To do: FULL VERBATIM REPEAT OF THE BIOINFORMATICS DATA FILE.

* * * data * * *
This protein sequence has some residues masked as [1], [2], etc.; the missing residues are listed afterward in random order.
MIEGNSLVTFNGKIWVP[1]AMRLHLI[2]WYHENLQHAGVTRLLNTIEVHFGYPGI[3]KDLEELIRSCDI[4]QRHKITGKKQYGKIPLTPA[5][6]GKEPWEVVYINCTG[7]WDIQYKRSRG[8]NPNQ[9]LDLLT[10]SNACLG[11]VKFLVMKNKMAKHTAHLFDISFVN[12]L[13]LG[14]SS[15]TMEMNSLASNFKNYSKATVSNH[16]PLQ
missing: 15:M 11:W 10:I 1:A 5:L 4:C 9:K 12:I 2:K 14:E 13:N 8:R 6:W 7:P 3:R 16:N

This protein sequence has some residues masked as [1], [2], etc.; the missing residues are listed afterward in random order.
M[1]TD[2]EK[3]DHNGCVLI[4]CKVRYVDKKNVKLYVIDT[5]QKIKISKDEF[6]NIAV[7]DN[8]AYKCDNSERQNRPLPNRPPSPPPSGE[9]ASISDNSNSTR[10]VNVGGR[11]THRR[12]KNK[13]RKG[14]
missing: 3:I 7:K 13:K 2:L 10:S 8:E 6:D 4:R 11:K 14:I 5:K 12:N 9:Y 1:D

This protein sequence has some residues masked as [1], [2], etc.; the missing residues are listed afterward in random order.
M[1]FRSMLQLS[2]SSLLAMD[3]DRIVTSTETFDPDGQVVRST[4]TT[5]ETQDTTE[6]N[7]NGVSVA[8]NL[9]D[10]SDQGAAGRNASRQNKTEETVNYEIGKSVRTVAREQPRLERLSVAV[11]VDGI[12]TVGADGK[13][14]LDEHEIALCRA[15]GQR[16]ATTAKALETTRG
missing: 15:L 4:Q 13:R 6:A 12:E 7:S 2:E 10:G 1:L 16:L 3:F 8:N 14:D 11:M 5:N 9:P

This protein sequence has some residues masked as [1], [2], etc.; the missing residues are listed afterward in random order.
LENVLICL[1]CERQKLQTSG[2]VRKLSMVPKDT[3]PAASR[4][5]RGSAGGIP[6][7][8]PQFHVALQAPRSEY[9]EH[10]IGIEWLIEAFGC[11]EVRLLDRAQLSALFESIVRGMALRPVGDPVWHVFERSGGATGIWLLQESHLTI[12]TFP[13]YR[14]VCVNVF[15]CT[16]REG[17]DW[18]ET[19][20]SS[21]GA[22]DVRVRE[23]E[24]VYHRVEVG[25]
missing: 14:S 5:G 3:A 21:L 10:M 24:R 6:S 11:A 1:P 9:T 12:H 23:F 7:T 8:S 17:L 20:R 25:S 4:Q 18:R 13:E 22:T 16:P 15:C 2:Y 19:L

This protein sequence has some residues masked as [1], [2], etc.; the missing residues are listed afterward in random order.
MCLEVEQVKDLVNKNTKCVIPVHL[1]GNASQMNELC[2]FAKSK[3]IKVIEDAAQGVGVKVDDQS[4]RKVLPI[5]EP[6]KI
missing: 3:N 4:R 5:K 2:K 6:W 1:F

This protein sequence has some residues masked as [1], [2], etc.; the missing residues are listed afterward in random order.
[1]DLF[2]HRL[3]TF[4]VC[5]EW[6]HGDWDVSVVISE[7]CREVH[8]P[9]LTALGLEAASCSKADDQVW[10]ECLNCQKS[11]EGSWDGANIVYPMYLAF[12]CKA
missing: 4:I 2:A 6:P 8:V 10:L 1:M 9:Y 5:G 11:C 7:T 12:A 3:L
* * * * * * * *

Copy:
This protein sequence has some residues masked as [1], [2], etc.; the missing residues are listed afterward in random order.
MIEGNSLVTFNGKIWVP[1]AMRLHLI[2]WYHENLQHAGVTRLLNTIEVHFGYPGI[3]KDLEELIRSCDI[4]QRHKITGKKQYGKIPLTPA[5][6]GKEPWEVVYINCTG[7]WDIQYKRSRG[8]NPNQ[9]LDLLT[10]SNACLG[11]VKFLVMKNKMAKHTAHLFDISFVN[12]L[13]LG[14]SS[15]TMEMNSLASNFKNYSKATVSNH[16]PLQ
missing: 15:M 11:W 10:I 1:A 5:L 4:C 9:K 12:I 2:K 14:E 13:N 8:R 6:W 7:P 3:R 16:N

This protein sequence has some residues masked as [1], [2], etc.; the missing residues are listed afterward in random order.
M[1]TD[2]EK[3]DHNGCVLI[4]CKVRYVDKKNVKLYVIDT[5]QKIKISKDEF[6]NIAV[7]DN[8]AYKCDNSERQNRPLPNRPPSPPPSGE[9]ASISDNSNSTR[10]VNVGGR[11]THRR[12]KNK[13]RKG[14]
missing: 3:I 7:K 13:K 2:L 10:S 8:E 6:D 4:R 11:K 14:I 5:K 12:N 9:Y 1:D

This protein sequence has some residues masked as [1], [2], etc.; the missing residues are listed afterward in random order.
M[1]FRSMLQLS[2]SSLLAMD[3]DRIVTSTETFDPDGQVVRST[4]TT[5]ETQDTTE[6]N[7]NGVSVA[8]NL[9]D[10]SDQGAAGRNASRQNKTEETVNYEIGKSVRTVAREQPRLERLSVAV[11]VDGI[12]TVGADGK[13][14]LDEHEIALCRA[15]GQR[16]ATTAKALETTRG
missing: 15:L 4:Q 13:R 6:A 12:E 7:S 2:E 10:G 1:L 16:L 3:F 8:N 14:D 11:M 5:N 9:P

This protein sequence has some residues masked as [1], [2], etc.; the missing residues are listed afterward in random order.
LENVLICL[1]CERQKLQTSG[2]VRKLSMVPKDT[3]PAASR[4][5]RGSAGGIP[6][7][8]PQFHVALQAPRSEY[9]EH[10]IGIEWLIEAFGC[11]EVRLLDRAQLSALFESIVRGMALRPVGDPVWHVFERSGGATGIWLLQESHLTI[12]TFP[13]YR[14]VCVNVF[15]CT[16]REG[17]DW[18]ET[19][20]SS[21]GA[22]DVRVRE[23]E[24]VYHRVEVG[25]
missing: 14:S 5:G 3:A 21:L 10:M 24:R 6:S 11:A 1:P 9:T 12:H 23:F 7:T 8:S 17:L 20:R 25:S 4:Q 18:R 13:E 22:T 16:P 15:C 2:Y 19:L

This protein sequence has some residues masked as [1], [2], etc.; the missing residues are listed afterward in random order.
MCLEVEQVKDLVNKNTKCVIPVHL[1]GNASQMNELC[2]FAKSK[3]IKVIEDAAQGVGVKVDDQS[4]RKVLPI[5]EP[6]KI
missing: 3:N 4:R 5:K 2:K 6:W 1:F

This protein sequence has some residues masked as [1], [2], etc.; the missing residues are listed afterward in random order.
[1]DLF[2]HRL[3]TF[4]VC[5]EW[6]HGDWDVSVVISE[7]CREVH[8]P[9]LTALGLEAASCSKADDQVW[10]ECLNCQKS[11]EGSWDGANIVYPMYLAF[12]CKA
missing: 4:I 2:A 6:P 8:V 10:L 1:M 9:Y 5:G 11:C 7:T 12:A 3:L